Why, asking for that will keep any candidate from being elected president, others said with certainty, because too many millions love the healthcare plan they have through their company.

Bingo. Now everyone needs it, and many of those millions have lost their jobs and the insurance that went with them. Which brings up something we all know but now it’s in our face: how many people slowly suffocate their souls for way too many years at a job they hate, just for the health insurance? Is that any way to live?


Our government is declaring, everyone sick gets treated, no matter what. Because to do otherwise would leave bodies piling up on the streets, as they did in the ferocious flu epidemic of 1918 that infected one out of four people on earth and killed 50,000,000. (Did you know that in all likelihood we Americans started the “Spanish flu”? On a Kansas military base. Then carried it to the rest of the planet via World War I.)

Even though Trump has utterly fallen short in his handling of this pandemic, and tried to tell us it’s up to the states — “no, I don’t take any responsibility at all,” and “we’re not a shipping clerk” — the truth everyone sees is that that horrible boogeyman, the federal government that Reagan began demonizing, is in fact what we need to survive.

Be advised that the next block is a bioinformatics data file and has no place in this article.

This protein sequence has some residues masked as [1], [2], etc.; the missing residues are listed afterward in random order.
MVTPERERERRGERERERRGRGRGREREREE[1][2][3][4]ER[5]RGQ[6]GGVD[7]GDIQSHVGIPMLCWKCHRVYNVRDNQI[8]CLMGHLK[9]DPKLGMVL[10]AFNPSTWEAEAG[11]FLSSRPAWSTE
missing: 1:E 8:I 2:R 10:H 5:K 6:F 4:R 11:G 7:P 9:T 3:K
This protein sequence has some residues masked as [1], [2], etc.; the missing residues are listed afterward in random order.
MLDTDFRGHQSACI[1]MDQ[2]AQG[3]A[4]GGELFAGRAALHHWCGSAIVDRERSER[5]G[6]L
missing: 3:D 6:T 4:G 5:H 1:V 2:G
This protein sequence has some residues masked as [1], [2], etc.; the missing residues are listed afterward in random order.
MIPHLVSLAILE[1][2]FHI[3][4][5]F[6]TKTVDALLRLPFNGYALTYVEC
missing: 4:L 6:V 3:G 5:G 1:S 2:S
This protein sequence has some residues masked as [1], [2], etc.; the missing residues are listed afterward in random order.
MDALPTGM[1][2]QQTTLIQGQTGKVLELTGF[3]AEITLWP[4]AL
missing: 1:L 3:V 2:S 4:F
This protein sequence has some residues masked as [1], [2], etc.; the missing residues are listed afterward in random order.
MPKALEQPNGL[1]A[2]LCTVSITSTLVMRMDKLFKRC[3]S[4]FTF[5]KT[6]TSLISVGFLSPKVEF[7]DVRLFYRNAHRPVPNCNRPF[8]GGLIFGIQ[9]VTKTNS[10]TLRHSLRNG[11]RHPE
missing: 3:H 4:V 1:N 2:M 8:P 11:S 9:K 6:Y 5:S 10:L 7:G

But right now I’m more worried about the near future. I’m worried about Trump’s drumbeat to “open up the country,” ending the stay safe at home measures that are starting to get this under control, against common sense and the advice of all the medical experts. There’s an election coming up and he knows, “it’s the economy, stupid.”

Of course the economic damage from stay at home is massive, but it’s recoverable and it’s a choice: the economy better before November, or perhaps millions of American lives lost.


More long term and big picture. We’ve gotten a glimpse of that more ideal world we were always told was unobtainable, and seen that it isn’t. Do we want to go back?

You can now see the Himalayas from India again. Can you imagine, the biggest, tallest thing on earth had disappeared under polluted skies. The critters are returning. Someone posted video of a park with hundreds of squirrels cavorting, hundreds. After being shut barely three weeks, Yosemite is seeing the wildlife come out of hiding; the bear population has quadrupled. We need to rethink how we coexist with wildlife. Streets are empty, crime has plummeted (can’t burgle when everyone is home). We’re having to be much more thoughtful about what we eat, and getting our exercise.